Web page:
R: But this question is bizarre because I don't know if it's like telling people about your dreams, or if it's having the same dream with other people in it.

M: Yeah, but it's also kind of "Inception", because in "Inception" film they had the same dream, I think. I might be wrong.

R: They did. But it's still like, the wording of the question is bizarre.

M: Yeah.

R: Which is why you can ask this question, because you could just say like, do you mean this or this? Because if you mean that, then it's this. But if you mean the other thing, then...

M: Yes. And this is a good strategy. If the question is bizarre and strange. But then do not wait for the examiner to respond. So you go like, if you mean this, blah, blah. But if this, blah, blah. You just answer the question in this way. Rory asked a question, but it's a kind of rhetorical question. Do you mean, do we have the same dreams? Or do I talk to other people about them? And then he gives the answer. The examiner will not answer your questions. Okay?

R: Yes. You don't interview the examiner. That's like cheating. And also, the examiner, if this is part one, and you ask the examiner question, the examiner is just going to look at you and repeat the question.

M: Yeah.

R: Do you share your dreams with others? And you could say, do you mean do we have the same dreams? And then the examiner will just say, do you share your dreams with others? And you'll be like, okay, so this is not gonna be a very interesting conversation.

M: Yes, in speaking part one, the examiner isn't allowed to rephrase the question, to help you, to answer your questions to chit chat with you, to crack jokes and something like this, right? So the examiner just sticks to the questions. Okay? So even if from the very beginning you say that I never remember any dreams, I don't have dreams. How often do you see dreams? How often do you have dreams? So the questions could be a bit strange. So Rory has a lot of other things on his plate. That's why he's not interested in learning more about dreams, reading Zygmunt Freud, or interpreting his dreams.

R: So instead of saying, I'm busy, I have a lot of other things on my plate right now.

M: A very polite way of saying that bugger off.

R: Or I can see how some people might want to learn this, but in my case, it's rather straightforward. No, I don't want to. What a great, what a great... I'm gonna try and work that into every single episode now. I can see why some people would say but in my case it's rather straightforward.

M: No. Oh, God. Yes, dear listener, so, again, we did an episode on dreams, please have a listen to this. A long time ago. So find it and have a listen to this. And then to this, so like two episodes about dreams, sleeping.

R: Can we use that to answer all of the questions that we've had so far?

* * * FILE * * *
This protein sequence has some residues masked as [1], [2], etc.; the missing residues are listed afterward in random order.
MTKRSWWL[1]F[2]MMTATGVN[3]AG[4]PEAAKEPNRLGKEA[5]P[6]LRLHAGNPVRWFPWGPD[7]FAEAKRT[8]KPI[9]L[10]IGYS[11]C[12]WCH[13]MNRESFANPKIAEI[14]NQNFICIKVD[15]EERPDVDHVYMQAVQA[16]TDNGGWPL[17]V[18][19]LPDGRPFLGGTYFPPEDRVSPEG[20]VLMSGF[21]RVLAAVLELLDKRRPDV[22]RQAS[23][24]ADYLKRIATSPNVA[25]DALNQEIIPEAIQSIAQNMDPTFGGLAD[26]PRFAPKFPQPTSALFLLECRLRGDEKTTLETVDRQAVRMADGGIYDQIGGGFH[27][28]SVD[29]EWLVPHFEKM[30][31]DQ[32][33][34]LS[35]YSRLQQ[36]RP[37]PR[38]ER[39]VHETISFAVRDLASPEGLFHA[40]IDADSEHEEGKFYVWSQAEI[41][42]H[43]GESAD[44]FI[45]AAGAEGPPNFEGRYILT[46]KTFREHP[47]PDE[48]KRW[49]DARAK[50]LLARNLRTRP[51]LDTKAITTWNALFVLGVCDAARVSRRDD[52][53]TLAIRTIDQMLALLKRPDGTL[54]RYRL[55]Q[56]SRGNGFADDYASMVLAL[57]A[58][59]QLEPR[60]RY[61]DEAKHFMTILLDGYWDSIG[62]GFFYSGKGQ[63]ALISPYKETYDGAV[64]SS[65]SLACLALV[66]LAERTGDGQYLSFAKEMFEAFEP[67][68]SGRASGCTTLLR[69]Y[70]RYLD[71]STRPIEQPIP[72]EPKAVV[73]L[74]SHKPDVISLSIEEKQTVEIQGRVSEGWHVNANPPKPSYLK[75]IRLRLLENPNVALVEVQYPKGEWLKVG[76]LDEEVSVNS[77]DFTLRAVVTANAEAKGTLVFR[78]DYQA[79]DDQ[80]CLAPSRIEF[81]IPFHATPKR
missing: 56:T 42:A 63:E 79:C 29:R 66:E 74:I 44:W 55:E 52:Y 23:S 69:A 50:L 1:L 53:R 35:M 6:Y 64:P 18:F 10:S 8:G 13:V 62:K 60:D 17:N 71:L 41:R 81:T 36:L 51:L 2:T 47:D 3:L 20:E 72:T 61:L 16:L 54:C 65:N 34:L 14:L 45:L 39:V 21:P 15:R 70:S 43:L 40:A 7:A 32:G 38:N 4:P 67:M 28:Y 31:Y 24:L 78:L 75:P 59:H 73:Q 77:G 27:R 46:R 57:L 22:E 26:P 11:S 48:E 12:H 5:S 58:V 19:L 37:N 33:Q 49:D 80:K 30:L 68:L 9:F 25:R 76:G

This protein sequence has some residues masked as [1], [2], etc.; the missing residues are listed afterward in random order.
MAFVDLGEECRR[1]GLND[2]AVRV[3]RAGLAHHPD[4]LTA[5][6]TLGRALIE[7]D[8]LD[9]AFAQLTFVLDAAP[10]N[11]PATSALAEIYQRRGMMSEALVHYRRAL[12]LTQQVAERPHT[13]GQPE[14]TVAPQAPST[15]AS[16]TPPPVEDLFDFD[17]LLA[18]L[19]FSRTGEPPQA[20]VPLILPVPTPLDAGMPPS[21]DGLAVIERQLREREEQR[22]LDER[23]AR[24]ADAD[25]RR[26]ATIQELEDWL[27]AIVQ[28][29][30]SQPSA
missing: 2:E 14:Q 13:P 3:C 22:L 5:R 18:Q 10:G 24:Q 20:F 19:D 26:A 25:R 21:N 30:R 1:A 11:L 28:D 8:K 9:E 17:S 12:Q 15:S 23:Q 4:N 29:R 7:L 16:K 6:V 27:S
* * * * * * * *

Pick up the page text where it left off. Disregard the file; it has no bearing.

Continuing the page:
M: No, it's gonna be repetitive.

R: Yes. But if it's repeated, then people will be more likely to remember it. So that's our special thing for this episode. We're going to integrate this into all of the other questions. So can you ask me all of the other questions again? And I'll change the structure slightly, but I'll use the same thing again.

M: Okay. Do you remember your dreams when you wake up?

R: I can see why other people might do that. But in my case, it's rather straightforward. No, because I have a terrible memory. Keep going.

M: Do you think dreams affect life?

R: I can see why other people might think that. But in my case, it's quite straightforward. No, because I think dreams reflect life, they don't affect them. Keep going.

M: Do dreams have special meanings?

R: I can see why some people might believe that. But in my case, it's rather straightforward. I don't think so. I just forget about these things as soon as I wake up.

M: Do you like listening to other people telling you about their dreams?

R: I can see why some people might want to do that. But in my case, it's rather straightforward. I haven't really had the chance.

M: Do you share your dreams with others?

R: I can see why other people might want to do that. But in my case, it's quite straightforward. I don't really feel like doing that kind of thing.

M: Do you want to learn about dreams?

R: I can see why some people might be interested in doing that. But in my case, it's quite straightforward. I've got a lot of things on my plate right now. So I don't have the time.

M: You see, dear listener, it works, it works. So, yeah, this is a perfect strategy. Doesn't matter what the question is. just answer it like this. Yeah.

R: Don't do it for like every single one, but at least like one, we should maybe do variations on that. I like the idea. I'm going to try and work it in in the future if I remember. If I forget, then please remind me.

M: Yeah, I'll remind you.

R: Well, the listeners can remind me as well, cuz I think that's quite funny. I'm gonna start doing that in real life now as well. Someone's gonna say like, how was your weekend? And I'd be like, I can see why some people might want to talk about that. But in my case, it's quite straightforward. I don't really want to.

M: Oh, God. Oh, sweet. So dear listener, now, you can listen to Rory's answers again. And this time notice all the vocabulary, interesting grammar structures that Rory has used. This is good for you to, for your memory to remember words, to listen to the answers again. And also, while you're listening, you can repeat everything Rory says, you can play it, stop, repeat, play, stop, repeat. So you can copy Rory's intonation. I wish you to have sweet dreams. Lovely, nice dreams. Maybe in English. Maybe you'll see Rory or me in your dreams. Bye! Rory, say goodbye to the world. Bye!

R: I can see why some people might want to do that. But in my case, I'd rather... No, I'm kidding. Chao! See you later! Bye!